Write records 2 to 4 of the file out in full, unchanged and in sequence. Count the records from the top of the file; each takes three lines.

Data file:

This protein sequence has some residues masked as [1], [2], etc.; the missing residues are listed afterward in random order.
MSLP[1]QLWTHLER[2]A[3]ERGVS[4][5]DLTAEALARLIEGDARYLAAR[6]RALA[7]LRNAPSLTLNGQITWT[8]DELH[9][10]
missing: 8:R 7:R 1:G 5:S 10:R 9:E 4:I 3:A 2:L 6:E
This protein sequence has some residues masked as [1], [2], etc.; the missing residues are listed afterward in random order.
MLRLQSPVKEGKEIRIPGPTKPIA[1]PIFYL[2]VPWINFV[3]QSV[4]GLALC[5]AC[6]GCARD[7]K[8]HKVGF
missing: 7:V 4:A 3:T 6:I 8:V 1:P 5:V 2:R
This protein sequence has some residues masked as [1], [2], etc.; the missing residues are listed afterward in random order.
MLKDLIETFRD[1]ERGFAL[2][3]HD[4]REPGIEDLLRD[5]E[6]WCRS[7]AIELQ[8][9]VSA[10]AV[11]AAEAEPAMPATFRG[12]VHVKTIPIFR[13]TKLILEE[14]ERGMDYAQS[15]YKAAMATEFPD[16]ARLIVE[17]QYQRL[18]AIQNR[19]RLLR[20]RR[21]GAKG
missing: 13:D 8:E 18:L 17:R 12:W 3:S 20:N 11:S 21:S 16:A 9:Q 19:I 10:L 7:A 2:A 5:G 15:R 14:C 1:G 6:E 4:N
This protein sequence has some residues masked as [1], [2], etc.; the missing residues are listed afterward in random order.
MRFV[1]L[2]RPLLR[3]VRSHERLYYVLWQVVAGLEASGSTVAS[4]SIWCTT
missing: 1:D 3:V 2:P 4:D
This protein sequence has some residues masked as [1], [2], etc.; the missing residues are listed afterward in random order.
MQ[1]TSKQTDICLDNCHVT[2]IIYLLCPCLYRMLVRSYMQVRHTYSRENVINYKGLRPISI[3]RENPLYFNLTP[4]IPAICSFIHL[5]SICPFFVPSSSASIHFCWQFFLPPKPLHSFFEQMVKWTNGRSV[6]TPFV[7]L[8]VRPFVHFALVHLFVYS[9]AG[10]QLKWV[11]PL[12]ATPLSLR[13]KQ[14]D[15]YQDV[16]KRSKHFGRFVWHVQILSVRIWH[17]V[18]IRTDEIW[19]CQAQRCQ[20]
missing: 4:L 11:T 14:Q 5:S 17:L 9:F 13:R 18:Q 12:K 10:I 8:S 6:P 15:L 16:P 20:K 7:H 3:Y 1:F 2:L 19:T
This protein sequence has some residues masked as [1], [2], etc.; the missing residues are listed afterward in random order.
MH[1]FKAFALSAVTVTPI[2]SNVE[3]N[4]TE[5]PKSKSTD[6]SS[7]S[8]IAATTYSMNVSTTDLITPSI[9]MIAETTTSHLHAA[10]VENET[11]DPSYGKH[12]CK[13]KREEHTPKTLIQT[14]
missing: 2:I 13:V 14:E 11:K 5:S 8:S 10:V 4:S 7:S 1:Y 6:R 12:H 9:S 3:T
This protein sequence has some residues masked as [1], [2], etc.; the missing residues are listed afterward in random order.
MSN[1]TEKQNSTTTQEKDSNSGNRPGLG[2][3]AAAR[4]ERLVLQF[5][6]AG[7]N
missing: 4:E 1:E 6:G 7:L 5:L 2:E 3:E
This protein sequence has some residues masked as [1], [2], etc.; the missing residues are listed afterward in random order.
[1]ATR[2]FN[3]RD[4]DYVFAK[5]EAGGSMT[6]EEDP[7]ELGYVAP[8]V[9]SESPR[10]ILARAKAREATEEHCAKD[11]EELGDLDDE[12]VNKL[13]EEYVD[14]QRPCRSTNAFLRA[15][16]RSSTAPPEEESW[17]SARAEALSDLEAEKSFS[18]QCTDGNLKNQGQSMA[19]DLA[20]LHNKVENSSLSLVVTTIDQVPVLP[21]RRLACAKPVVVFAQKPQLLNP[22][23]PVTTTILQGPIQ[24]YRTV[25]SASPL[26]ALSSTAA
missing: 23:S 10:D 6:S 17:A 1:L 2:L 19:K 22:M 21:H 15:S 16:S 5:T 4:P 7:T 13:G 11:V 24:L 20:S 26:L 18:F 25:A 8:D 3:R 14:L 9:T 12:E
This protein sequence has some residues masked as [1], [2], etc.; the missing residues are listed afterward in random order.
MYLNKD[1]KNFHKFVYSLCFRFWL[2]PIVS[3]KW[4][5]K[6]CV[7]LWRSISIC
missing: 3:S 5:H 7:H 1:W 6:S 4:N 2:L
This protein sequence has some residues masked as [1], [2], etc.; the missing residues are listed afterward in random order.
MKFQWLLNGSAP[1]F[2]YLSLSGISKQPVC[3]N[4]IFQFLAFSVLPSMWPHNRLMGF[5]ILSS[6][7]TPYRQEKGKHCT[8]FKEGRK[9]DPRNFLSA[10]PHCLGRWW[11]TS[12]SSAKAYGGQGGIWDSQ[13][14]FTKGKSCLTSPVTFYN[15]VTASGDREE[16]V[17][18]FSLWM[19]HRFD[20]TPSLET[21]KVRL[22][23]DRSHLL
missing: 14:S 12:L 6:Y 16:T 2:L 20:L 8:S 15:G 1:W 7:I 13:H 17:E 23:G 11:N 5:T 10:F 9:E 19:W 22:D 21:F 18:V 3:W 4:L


This protein sequence has some residues masked as [1], [2], etc.; the missing residues are listed afterward in random order.
MLRLQSPVKEGKEIRIPGPTKPIA[1]PIFYL[2]VPWINFV[3]QSV[4]GLALC[5]AC[6]GCARD[7]K[8]HKVGF
missing: 7:V 4:A 3:T 6:I 8:V 1:P 5:V 2:R
This protein sequence has some residues masked as [1], [2], etc.; the missing residues are listed afterward in random order.
MLKDLIETFRD[1]ERGFAL[2][3]HD[4]REPGIEDLLRD[5]E[6]WCRS[7]AIELQ[8][9]VSA[10]AV[11]AAEAEPAMPATFRG[12]VHVKTIPIFR[13]TKLILEE[14]ERGMDYAQS[15]YKAAMATEFPD[16]ARLIVE[17]QYQRL[18]AIQNR[19]RLLR[20]RR[21]GAKG
missing: 13:D 8:E 18:L 17:R 12:W 3:S 20:N 11:S 21:S 16:A 9:Q 19:I 10:L 7:A 2:A 5:G 15:R 14:C 1:G 6:E 4:N
This protein sequence has some residues masked as [1], [2], etc.; the missing residues are listed afterward in random order.
MRFV[1]L[2]RPLLR[3]VRSHERLYYVLWQVVAGLEASGSTVAS[4]SIWCTT
missing: 1:D 3:V 2:P 4:D